Christine Stuart / ctnewsjunkie
Rep. Brandon McGee and Rep. Christopher Rosario (Christine Stuart / ctnewsjunkie)

HARTFORD, CT — The Black and Puerto Rican Caucus has a wide ranging list of priorities this legislative session from finding funding for Puerto Rican families displaced by the hurricane last year to increasing the number of minority teachers in schools and ensuring better medical care for the incarcerated population.

The caucus has 24 members at the moment. One of its members, Rep. Angel Arce, D-Hartford, said he planned to resign. The comment came after the Hartford Courant reported about an exchange Arce had with a 16-year-old girl. Arce has not submitted his resignation yet to the Secretary of the State’s office so he’s still a sitting state representative.

Asked about Arce, Rep. Christopher Rosario, who chairs the caucus, said “The caucus has never taken a position on individual members.” 

The House is expected to vote on the confirmation of Supreme Court Justice Andrew McDonald to chief justice.

Rep. Minnie Gonzalez, D-Hartford, was the only Democrat on the Judiciary Committee to vote against McDonald’s elevation to chief justice. She’s also a member of the Black and Puerto Rican caucus, but did not attend the press conference Monday.

Rosario said the caucus didn’t take a position on McDonald and each individual lawmaker will have to make up their mind.

In the meantime, the caucus is still generally supportive of revenue increases, such as tax hikes on the wealthy or legalizing the sale of recreational marijuana.

“Supporting our middle class families and creating opportunities for everyone is something we fully support as a group,” Rosario said. “Pay equity, earning a livable wage and protecting women’s healthcare are all priorities we champion. Additionally, securing the support that displaced families from Puerto Rico need is extremely critical to many of our members.”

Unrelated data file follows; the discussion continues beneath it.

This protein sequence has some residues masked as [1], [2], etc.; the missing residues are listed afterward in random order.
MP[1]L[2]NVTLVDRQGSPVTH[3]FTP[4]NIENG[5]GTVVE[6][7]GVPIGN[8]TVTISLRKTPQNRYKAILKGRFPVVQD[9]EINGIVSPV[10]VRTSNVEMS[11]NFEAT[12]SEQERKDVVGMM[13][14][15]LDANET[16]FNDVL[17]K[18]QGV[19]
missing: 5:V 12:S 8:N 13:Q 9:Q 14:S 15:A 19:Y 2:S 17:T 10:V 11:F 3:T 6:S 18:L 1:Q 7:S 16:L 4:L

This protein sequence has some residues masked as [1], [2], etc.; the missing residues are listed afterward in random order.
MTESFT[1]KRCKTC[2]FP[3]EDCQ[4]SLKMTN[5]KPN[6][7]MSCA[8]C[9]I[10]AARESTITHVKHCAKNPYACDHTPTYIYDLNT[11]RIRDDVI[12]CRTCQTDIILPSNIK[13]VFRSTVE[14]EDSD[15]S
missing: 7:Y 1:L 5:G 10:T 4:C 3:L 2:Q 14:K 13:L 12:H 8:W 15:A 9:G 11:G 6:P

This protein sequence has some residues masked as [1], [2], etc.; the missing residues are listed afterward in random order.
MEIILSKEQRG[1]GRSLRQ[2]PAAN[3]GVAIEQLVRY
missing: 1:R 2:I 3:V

Rep. Brandon McGee, D-Hartford, said they will also be looking at how inmates are treated by the Department of Correction.

“We want to take a closer look at what’s happening in the Department of Correction,” McGee said.

He said he doesn’t believe the quality of care was given to all inmates.

McGee said they received some information about one of the inmates at a hearing in February, but weren’t able to receive all the information they wanted from the Department of Correction.

The Department of Correction recently announced that effective July 2018 it would end its contract with the University of Connecticut Health Services and bring inmate medical care back into the department.

The decision was based on a report by a consultant, but Correction Commissioner Scott Semple said during an Appropriations Committee hearing that they won’t be releasing the report to the General Assembly or the public.  The report was done by A Health Adventure, Inc.

McGee said they are also looking at legislation that would give employers who hire formerly incarcerated inmates a tax credit. And they’re looking at providing more housing options to the previously incarcerated. He said while the population faces many challenges finding and securing housing is one of the most difficult.

Last year, the caucus was successful in getting a debate on legislation that sought to hold police accountable following events in which excessive or deadly force is used.

However, the bill was tabled after more than an hour of debate.